Years ago when I worked for the local paper in Helensburgh one of the highlights of the year was the BATD Annual Stage Dance Festival in the Victoria Halls. Over the space of a week hundreds of kids from all over Scotland would come to the seaside town to take part in the competition. The picture potential was always good and you were virtually guaranteed a spread of your pictures and a byline in the next weeks paper, so I loved covering the Festival. I say 'love' and in fact that's where I found 'love'. The organiser of the event was a particularly attractive young woman (with a great pair of legs) called Kirstine Cameron. The first time we met we didn't actually see eye to eye, if fact our first conversation was more of an argument really. As she was the event organiser I had to ask her permission to take pictures and we had a bit of a disagreement about where and when and how that was going to happen. The main stumbling point seemed to be about using flash photography, try as I may to convince her that I didn't want to use a flash anyway as it would kill the atmosphere, she didn't seem to trust me! Well readers this story has a happy ending, I got my pictures in the end and, in spite of our first meeting starting with an argument, this July will see us celebrate our 23rd wedding anniversary! Kirstine doesn't teach dance anymore but our daughter Kimberley is a talented dancer and this week she was taking part in the Margaret Rose School of Dancing's annual display. So for the first time in many year I was back in the very same halls where I met my wife and where I took many a good picture. 25 years on I'm please to say that the photo opportunities are still as good, although using a Nikon D3 makes it a lot easier to capture those magic moments than when using a battered old FM2 and a roll of HP5. This picture made me laugh as I took it. I had set up a small studio back stage to photograph some of the kids in their costumes during the dress rehearsal. The 'babies' are always the best for pictures as they just do what they want to do, sometimes that's 'I'll do the dance and look cute', sometimes it's 'I'm gonna stand here and wave to my Mum in the audience' and sometimes it's 'NO - I'm not doing the dance and that's that'! Anyway, whatever they do they always steal the show!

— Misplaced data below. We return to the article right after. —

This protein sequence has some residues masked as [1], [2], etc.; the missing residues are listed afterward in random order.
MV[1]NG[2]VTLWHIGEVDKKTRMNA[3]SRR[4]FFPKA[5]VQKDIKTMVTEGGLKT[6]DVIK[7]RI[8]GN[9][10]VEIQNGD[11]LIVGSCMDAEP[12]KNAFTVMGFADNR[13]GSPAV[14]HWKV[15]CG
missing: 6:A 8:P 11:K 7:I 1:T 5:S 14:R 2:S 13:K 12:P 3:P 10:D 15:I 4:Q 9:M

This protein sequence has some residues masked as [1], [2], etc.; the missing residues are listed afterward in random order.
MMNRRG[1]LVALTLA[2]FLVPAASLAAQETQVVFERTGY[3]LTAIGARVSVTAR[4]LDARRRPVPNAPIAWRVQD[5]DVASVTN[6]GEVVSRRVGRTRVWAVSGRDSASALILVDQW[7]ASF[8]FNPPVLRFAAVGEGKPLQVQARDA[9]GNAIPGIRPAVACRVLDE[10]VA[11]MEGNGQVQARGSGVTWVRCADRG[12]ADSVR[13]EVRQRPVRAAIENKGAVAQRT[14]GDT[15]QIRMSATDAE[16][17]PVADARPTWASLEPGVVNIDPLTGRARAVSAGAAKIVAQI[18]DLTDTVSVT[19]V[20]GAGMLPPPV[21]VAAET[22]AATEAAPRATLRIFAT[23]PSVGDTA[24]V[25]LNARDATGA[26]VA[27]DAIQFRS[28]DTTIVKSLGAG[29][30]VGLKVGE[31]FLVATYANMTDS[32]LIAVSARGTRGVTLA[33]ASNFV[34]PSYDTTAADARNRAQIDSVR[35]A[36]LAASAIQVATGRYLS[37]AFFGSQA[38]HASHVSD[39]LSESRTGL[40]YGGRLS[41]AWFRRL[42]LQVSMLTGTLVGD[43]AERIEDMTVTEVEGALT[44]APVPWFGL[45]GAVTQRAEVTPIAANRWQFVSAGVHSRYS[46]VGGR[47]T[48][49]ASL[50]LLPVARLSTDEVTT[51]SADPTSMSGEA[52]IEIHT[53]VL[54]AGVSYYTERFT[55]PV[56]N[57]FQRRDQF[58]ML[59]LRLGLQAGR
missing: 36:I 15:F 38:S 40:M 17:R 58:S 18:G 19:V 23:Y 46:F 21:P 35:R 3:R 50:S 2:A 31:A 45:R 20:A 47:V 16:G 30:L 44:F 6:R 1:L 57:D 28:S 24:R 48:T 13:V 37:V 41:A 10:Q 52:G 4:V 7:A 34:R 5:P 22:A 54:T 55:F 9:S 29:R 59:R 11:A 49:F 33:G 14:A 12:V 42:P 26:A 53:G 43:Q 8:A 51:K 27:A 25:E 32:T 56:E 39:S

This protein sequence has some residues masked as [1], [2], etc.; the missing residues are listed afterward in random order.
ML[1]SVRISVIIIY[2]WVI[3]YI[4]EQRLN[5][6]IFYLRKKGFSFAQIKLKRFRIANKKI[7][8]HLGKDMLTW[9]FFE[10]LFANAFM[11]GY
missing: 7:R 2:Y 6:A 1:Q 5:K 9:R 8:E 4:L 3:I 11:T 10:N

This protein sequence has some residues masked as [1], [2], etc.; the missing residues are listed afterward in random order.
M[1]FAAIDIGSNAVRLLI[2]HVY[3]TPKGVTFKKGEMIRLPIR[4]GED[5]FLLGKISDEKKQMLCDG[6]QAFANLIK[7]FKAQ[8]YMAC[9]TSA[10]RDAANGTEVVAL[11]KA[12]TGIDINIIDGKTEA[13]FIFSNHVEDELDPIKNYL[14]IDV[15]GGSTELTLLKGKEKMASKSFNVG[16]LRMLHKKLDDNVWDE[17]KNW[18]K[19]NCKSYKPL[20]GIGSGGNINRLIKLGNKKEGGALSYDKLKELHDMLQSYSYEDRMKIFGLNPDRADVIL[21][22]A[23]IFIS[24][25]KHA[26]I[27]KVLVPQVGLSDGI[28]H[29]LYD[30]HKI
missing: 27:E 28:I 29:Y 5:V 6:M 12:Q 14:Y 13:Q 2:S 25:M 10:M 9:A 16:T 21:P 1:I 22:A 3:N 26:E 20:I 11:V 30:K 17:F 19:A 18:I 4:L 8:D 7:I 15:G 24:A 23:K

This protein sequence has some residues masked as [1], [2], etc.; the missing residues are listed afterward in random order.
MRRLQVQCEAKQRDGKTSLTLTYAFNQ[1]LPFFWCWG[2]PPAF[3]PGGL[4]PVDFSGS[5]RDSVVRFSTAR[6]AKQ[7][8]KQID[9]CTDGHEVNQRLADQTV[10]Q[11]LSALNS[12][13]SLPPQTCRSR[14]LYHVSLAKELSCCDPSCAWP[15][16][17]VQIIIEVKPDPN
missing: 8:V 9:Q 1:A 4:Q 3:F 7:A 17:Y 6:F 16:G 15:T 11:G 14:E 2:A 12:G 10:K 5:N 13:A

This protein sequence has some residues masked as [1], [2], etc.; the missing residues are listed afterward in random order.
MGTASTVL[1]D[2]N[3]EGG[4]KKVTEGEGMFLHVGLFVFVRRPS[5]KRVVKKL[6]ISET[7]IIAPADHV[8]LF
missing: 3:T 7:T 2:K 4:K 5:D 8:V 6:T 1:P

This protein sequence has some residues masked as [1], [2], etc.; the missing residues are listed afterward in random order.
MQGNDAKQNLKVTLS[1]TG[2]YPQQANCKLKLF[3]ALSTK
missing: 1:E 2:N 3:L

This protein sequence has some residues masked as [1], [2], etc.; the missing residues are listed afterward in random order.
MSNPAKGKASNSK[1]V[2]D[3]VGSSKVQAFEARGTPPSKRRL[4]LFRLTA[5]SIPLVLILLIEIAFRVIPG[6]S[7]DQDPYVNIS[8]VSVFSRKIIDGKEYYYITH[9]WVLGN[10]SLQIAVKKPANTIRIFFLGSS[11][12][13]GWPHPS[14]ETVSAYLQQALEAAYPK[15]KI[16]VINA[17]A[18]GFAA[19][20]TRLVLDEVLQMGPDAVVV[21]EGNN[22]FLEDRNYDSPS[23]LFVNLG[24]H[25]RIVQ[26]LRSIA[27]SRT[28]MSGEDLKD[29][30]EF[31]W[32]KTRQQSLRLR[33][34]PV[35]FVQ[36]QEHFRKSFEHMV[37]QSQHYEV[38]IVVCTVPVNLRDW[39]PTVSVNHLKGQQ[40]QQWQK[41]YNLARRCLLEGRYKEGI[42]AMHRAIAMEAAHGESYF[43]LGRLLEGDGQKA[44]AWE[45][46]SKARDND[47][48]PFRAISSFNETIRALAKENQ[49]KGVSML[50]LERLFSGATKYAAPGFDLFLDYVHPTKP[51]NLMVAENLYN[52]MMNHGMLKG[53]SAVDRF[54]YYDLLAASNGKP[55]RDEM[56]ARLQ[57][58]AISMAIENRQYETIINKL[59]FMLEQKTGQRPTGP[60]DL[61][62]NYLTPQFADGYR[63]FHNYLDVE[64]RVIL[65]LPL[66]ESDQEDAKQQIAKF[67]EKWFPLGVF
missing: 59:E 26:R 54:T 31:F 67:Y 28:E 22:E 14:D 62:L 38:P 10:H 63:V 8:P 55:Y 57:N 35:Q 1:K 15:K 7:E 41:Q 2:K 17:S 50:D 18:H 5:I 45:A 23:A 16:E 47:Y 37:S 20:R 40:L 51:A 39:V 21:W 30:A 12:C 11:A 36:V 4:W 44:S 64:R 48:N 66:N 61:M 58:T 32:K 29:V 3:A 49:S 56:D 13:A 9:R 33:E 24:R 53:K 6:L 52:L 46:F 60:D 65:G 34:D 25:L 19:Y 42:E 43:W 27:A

With the summer just round the corner it’s all too easy to forget that only just a few months ago the whole of the country had ground to a halt in the ‘Big Freeze’. You will remember that almost every council in the UK had run out of salt for gritting the roads. Well last week I spent a fascinating day at the headquarters of Peacock Salt in Ayr. They were at the vanguard of meeting the demands of councils desperate to keep their road open during the record cold weather. They import raw salt from all over the world. We were there to photograph managing director Angus Craig and what a great guy he is. He was very patient and understanding as we rigged up multiple lights and softboxes trying to make an interesting picture out of this enormous pile of white salt in a huge, dark, storage hanger.
These days a Saturday morning in our household is all about a long lie, breakfast in bed and watching the Saturday Kitchen on the telly. So this Saturday was a bit of a wake-up call as there I was setting up studio lights poolside at Scotstoun Leisure Centre at the ungodly hour of 8am! I had been tasked to get some nice pictures of babies learning to swim as part of our contract to provide images for the new NHS Scotland Photo Library. Why 8am you ask? Well we had been given access to the small swimming pool by Glasgow City Council at the only time of the day when we could assure them that we wouldn't get any other kids in the background - such is the politically correct world these days. Anyway, armed with our battery powered Elinchrom studio lights and softboxes, we were set up beside the pool by 8.30am. Our models for the day were the Baxter family from Knightswood, who very kindly agreed to help us out. Star of the show was their one-year-old son Owen who is a natural water baby and splashed about the water quite happily with his Mum Karen while we took our pictures.